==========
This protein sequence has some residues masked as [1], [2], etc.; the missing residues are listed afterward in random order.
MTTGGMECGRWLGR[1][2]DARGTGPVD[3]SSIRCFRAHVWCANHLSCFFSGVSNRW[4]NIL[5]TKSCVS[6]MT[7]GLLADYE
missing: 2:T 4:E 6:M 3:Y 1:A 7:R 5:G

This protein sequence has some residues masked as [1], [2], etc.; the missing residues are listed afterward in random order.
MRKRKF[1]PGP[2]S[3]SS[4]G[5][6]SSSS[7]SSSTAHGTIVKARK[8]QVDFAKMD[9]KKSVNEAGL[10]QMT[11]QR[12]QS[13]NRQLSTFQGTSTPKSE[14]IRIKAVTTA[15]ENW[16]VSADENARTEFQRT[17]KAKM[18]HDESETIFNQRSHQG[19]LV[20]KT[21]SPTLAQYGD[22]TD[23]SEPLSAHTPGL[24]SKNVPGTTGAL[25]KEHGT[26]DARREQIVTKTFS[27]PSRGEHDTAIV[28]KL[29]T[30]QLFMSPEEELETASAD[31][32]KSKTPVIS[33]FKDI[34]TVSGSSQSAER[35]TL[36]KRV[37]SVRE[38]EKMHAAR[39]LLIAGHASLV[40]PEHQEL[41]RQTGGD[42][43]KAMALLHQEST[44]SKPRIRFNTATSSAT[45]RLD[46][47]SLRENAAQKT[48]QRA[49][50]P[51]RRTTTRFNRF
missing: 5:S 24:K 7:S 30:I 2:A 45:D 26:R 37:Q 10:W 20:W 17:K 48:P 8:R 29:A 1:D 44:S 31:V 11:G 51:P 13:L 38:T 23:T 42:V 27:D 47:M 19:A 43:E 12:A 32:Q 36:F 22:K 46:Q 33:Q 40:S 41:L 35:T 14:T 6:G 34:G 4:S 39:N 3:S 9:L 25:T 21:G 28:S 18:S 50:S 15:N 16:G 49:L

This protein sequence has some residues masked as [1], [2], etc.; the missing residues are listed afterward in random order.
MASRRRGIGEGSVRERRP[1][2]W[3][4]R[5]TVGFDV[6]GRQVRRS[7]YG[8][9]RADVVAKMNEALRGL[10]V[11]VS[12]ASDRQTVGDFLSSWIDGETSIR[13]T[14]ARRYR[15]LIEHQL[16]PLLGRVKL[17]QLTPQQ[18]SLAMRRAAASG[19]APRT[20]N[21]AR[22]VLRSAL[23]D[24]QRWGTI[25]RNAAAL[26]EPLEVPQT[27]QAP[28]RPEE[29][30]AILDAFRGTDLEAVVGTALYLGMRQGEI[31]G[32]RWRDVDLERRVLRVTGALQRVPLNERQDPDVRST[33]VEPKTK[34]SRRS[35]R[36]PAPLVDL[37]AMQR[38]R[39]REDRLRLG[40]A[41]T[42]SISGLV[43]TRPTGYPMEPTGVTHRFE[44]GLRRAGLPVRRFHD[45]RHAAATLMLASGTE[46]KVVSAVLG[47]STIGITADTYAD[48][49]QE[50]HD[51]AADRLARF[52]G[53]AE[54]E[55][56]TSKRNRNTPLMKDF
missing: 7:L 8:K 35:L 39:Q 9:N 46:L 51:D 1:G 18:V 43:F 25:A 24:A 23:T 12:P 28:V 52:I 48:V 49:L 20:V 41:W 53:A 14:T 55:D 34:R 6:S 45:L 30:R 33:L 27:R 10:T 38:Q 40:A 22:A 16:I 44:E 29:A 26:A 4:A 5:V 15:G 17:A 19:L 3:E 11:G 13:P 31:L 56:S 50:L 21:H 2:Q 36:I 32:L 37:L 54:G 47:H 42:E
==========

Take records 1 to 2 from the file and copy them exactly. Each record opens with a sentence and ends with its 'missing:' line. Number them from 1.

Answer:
This protein sequence has some residues masked as [1], [2], etc.; the missing residues are listed afterward in random order.
MTTGGMECGRWLGR[1][2]DARGTGPVD[3]SSIRCFRAHVWCANHLSCFFSGVSNRW[4]NIL[5]TKSCVS[6]MT[7]GLLADYE
missing: 2:T 4:E 6:M 3:Y 1:A 7:R 5:G

This protein sequence has some residues masked as [1], [2], etc.; the missing residues are listed afterward in random order.
MRKRKF[1]PGP[2]S[3]SS[4]G[5][6]SSSS[7]SSSTAHGTIVKARK[8]QVDFAKMD[9]KKSVNEAGL[10]QMT[11]QR[12]QS[13]NRQLSTFQGTSTPKSE[14]IRIKAVTTA[15]ENW[16]VSADENARTEFQRT[17]KAKM[18]HDESETIFNQRSHQG[19]LV[20]KT[21]SPTLAQYGD[22]TD[23]SEPLSAHTPGL[24]SKNVPGTTGAL[25]KEHGT[26]DARREQIVTKTFS[27]PSRGEHDTAIV[28]KL[29]T[30]QLFMSPEEELETASAD[31][32]KSKTPVIS[33]FKDI[34]TVSGSSQSAER[35]TL[36]KRV[37]SVRE[38]EKMHAAR[39]LLIAGHASLV[40]PEHQEL[41]RQTGGD[42][43]KAMALLHQEST[44]SKPRIRFNTATSSAT[45]RLD[46][47]SLRENAAQKT[48]QRA[49][50]P[51]RRTTTRFNRF
missing: 5:S 24:K 7:S 30:I 2:A 45:D 26:R 37:Q 10:W 20:W 17:K 48:P 8:R 29:A 1:D 44:S 31:V 11:G 51:P 13:L 38:T 23:T 42:V 27:D 47:M 19:A 43:E 12:A 32:Q 36:F 22:K 46:Q 33:Q 40:S 41:L 35:T 14:T 6:G 34:G 4:S 39:N 3:S 9:L 25:T 21:G 28:S 18:S 50:S 15:N 16:G 49:L